Last edited:

Thread Starter

CrustyS

Joined May 20, 2019
13
Yes.
The Power-Supply can never be "too-clean".
From the 12-Volt SMPS,
install a Resistor that will result in a ~2-Volt, Voltage-Drop under
maximum-Load conditions.

Follow the Resistor with the largest practical
Capacitor that will physically fit your application.
It's not really necessary to exceed ~1000uf,
470uf will work fine,
stay above 100uf-minimum.

Add a 100nf Ceramic-Capacitor in parallel with the Electrolytic-Input-Capacitor.

Then go into a Linear-Regulator,
with an Output-Capacitor equal to, or exceeding,
the recommended Output-Capacitance in the Regulator Data-Sheet.
Also add a 100nf Ceramic-Capacitor to the Regulator Output.

The Ground connection to the Regulator MUST originate directly from
the Power-Supply Ground-Output.

If the Regulator and Capacitors are not on the same Board as the Micro-Processor
tightly twist any open Wiring between the two,
or use small Shielded-Cable.

With this arrangement in place, the only Noise will be from RFI in the Air.
.
.
.
Thank you for the detailed instructions, I will try these if I run into problems.
 

djsfantasi

Joined Apr 11, 2010
7,911
Yes.
The Power-Supply can never be "too-clean".
From the 12-Volt SMPS,
install a Resistor that will result in a ~2-Volt, Voltage-Drop under
maximum-Load conditions.

Follow the Resistor with the largest practical
Capacitor that will physically fit your application.
It's not really necessary to exceed ~1000uf,
470uf will work fine,
stay above 100uf-minimum.

Add a 100nf Ceramic-Capacitor in parallel with the Electrolytic-Input-Capacitor.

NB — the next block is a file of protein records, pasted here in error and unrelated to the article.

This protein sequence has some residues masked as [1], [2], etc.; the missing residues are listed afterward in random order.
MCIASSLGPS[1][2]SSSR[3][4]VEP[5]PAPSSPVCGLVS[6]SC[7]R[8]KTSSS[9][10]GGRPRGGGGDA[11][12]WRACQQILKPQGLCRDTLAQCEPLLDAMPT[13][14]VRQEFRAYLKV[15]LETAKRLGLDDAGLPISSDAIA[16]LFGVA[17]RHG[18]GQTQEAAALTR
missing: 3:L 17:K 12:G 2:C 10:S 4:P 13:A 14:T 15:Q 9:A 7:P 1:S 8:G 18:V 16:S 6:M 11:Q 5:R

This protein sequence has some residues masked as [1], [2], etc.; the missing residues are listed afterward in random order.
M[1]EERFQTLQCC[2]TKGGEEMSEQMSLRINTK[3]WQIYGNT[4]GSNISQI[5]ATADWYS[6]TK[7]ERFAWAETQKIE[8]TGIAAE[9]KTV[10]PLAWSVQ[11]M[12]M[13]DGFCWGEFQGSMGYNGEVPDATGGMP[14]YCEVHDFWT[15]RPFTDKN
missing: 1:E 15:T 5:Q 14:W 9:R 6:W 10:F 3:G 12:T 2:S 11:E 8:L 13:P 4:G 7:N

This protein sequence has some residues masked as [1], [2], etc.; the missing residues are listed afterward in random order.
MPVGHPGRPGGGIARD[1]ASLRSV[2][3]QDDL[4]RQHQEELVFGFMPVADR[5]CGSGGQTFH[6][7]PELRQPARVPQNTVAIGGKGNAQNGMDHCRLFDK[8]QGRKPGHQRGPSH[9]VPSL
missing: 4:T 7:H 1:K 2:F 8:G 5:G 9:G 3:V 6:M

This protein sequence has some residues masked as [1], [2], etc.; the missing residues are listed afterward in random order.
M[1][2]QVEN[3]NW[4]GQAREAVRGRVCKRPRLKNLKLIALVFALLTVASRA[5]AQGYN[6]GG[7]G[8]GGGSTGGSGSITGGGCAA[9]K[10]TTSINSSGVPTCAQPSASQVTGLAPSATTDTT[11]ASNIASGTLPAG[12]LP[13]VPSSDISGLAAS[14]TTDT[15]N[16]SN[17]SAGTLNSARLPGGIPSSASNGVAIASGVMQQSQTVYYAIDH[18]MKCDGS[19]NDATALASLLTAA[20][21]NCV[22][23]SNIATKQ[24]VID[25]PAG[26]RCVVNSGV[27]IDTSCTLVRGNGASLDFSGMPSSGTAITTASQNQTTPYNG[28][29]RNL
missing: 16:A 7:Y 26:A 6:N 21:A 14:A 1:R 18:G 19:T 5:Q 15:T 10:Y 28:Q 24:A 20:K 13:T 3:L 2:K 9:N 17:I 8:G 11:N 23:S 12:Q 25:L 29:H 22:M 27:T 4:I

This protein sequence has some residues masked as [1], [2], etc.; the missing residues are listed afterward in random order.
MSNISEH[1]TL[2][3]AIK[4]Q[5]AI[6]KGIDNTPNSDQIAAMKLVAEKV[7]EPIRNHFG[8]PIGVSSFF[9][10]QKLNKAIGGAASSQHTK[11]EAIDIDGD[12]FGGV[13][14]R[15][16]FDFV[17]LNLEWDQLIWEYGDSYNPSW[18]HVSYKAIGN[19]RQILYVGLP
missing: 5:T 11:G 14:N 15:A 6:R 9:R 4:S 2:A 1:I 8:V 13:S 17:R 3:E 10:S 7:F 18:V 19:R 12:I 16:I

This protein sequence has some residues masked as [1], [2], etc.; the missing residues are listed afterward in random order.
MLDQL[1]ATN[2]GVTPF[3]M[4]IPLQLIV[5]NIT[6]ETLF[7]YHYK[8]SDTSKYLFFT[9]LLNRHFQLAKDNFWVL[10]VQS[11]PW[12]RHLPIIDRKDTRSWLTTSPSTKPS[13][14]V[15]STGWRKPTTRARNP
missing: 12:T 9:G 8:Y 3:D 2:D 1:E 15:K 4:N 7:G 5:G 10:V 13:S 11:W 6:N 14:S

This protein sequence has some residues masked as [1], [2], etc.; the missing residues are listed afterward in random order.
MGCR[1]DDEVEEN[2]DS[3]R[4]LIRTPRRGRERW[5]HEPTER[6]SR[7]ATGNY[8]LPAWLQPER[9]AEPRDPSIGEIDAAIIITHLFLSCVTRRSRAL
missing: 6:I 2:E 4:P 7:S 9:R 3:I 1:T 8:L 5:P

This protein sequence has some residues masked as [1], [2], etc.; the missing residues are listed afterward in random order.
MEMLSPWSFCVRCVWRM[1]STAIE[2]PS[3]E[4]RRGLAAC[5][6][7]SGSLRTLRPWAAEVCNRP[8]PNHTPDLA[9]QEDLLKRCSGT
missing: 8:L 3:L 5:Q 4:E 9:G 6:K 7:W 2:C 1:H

Then go into a Linear-Regulator,
with an Output-Capacitor equal to, or exceeding,
the recommended Output-Capacitance in the Regulator Data-Sheet.
Also add a 100nf Ceramic-Capacitor to the Regulator Output.

The Ground connection to the Regulator MUST originate directly from
the Power-Supply Ground-Output.

If the Regulator and Capacitors are not on the same Board as the Micro-Processor
tightly twist any open Wiring between the two,
or use small Shielded-Cable.

With this arrangement in place, the only Noise will be from RFI in the Air.
.
.
.
Great detail. But…

An Arduino has the regulator and filter capacities, et al onboard. So many of the components you describe are unnecessary. The TS just needs a 9V input to the board. Could be 5-12V, but note their (Arduino) are wall wart for the Arduino provides 9V. At lower voltages there might not be enough headroom for the onboard VR. At higher than 9V, the onboard VR will heat up and may prematurely fail.

The Arduino CAN be powered directly with a well-filtered 5V supply. But unless you have a pre-existing source, why waste money duplicating onboard resources?
 

LowQCab

Joined Nov 6, 2012
1,286
I have to admit that I do not follow current Micro-Processor Technology,
it changes by the hour, and I personally don't find much use for them
and so I have not "taken-the-dive" on the steep learning curve.

But whether or not a particular Board has a built-in Regulator,
it's not a bad plan to spread-out the Heat associated with
reducing and filtering the Power-Supply-Voltage,
especially when working with SMD-Designs,
which quite commonly have Heat-Dissipation issues that must be considered.

If some of the Heat can be moved off the Board,
I'd say it might be a good idea, (depending on the circumstances of course).
.
.
.
 

djsfantasi

Joined Apr 11, 2010
7,911
There seems to be some confusion regarding microprocessor solutions. It may because microprocessor is a general term, that encompasses several different technologies…